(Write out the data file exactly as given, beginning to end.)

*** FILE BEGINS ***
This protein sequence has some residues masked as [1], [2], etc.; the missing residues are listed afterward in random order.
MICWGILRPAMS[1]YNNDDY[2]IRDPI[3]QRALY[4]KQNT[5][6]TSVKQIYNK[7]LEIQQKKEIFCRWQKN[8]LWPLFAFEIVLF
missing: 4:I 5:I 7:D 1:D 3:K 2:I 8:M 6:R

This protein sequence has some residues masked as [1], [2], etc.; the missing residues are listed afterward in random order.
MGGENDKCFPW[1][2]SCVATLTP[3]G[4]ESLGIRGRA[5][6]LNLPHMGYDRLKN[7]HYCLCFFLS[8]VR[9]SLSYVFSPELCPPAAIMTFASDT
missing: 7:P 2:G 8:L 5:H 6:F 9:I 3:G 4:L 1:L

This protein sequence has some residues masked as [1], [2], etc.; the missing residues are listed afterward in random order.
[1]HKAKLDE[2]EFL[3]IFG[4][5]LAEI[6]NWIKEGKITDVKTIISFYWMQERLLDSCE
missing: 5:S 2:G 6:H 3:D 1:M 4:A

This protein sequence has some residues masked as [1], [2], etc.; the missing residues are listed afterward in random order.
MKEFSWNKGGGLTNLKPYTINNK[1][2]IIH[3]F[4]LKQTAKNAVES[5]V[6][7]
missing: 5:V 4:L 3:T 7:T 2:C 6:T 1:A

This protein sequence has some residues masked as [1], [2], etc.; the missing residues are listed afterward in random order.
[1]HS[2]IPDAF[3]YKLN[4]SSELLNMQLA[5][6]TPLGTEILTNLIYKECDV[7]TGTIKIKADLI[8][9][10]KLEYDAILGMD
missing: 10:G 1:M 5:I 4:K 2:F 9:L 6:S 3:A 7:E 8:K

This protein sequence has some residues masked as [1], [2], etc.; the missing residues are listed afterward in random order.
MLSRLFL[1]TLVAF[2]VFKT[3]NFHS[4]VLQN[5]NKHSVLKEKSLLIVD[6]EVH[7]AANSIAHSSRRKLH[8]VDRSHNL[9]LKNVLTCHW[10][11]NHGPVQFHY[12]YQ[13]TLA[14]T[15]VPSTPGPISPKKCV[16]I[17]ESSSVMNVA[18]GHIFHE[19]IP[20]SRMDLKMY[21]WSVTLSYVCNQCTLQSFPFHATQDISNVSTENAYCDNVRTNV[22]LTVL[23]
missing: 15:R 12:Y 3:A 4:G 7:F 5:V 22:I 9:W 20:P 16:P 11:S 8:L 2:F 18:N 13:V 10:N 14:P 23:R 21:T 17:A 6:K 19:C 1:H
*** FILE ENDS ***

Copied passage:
This protein sequence has some residues masked as [1], [2], etc.; the missing residues are listed afterward in random order.
MICWGILRPAMS[1]YNNDDY[2]IRDPI[3]QRALY[4]KQNT[5][6]TSVKQIYNK[7]LEIQQKKEIFCRWQKN[8]LWPLFAFEIVLF
missing: 4:I 5:I 7:D 1:D 3:K 2:I 8:M 6:R

This protein sequence has some residues masked as [1], [2], etc.; the missing residues are listed afterward in random order.
MGGENDKCFPW[1][2]SCVATLTP[3]G[4]ESLGIRGRA[5][6]LNLPHMGYDRLKN[7]HYCLCFFLS[8]VR[9]SLSYVFSPELCPPAAIMTFASDT
missing: 7:P 2:G 8:L 5:H 6:F 9:I 3:G 4:L 1:L

This protein sequence has some residues masked as [1], [2], etc.; the missing residues are listed afterward in random order.
[1]HKAKLDE[2]EFL[3]IFG[4][5]LAEI[6]NWIKEGKITDVKTIISFYWMQERLLDSCE
missing: 5:S 2:G 6:H 3:D 1:M 4:A

This protein sequence has some residues masked as [1], [2], etc.; the missing residues are listed afterward in random order.
MKEFSWNKGGGLTNLKPYTINNK[1][2]IIH[3]F[4]LKQTAKNAVES[5]V[6][7]
missing: 5:V 4:L 3:T 7:T 2:C 6:T 1:A

This protein sequence has some residues masked as [1], [2], etc.; the missing residues are listed afterward in random order.
[1]HS[2]IPDAF[3]YKLN[4]SSELLNMQLA[5][6]TPLGTEILTNLIYKECDV[7]TGTIKIKADLI[8][9][10]KLEYDAILGMD
missing: 10:G 1:M 5:I 4:K 2:F 9:L 6:S 3:A 7:E 8:K

This protein sequence has some residues masked as [1], [2], etc.; the missing residues are listed afterward in random order.
MLSRLFL[1]TLVAF[2]VFKT[3]NFHS[4]VLQN[5]NKHSVLKEKSLLIVD[6]EVH[7]AANSIAHSSRRKLH[8]VDRSHNL[9]LKNVLTCHW[10][11]NHGPVQFHY[12]YQ[13]TLA[14]T[15]VPSTPGPISPKKCV[16]I[17]ESSSVMNVA[18]GHIFHE[19]IP[20]SRMDLKMY[21]WSVTLSYVCNQCTLQSFPFHATQDISNVSTENAYCDNVRTNV[22]LTVL[23]
missing: 15:R 12:Y 3:A 4:G 7:F 5:V 22:I 9:W 20:P 16:P 11:S 8:L 2:F 18:N 13:V 10:N 14:P 23:R 21:T 17:A 6:K 19:C 1:H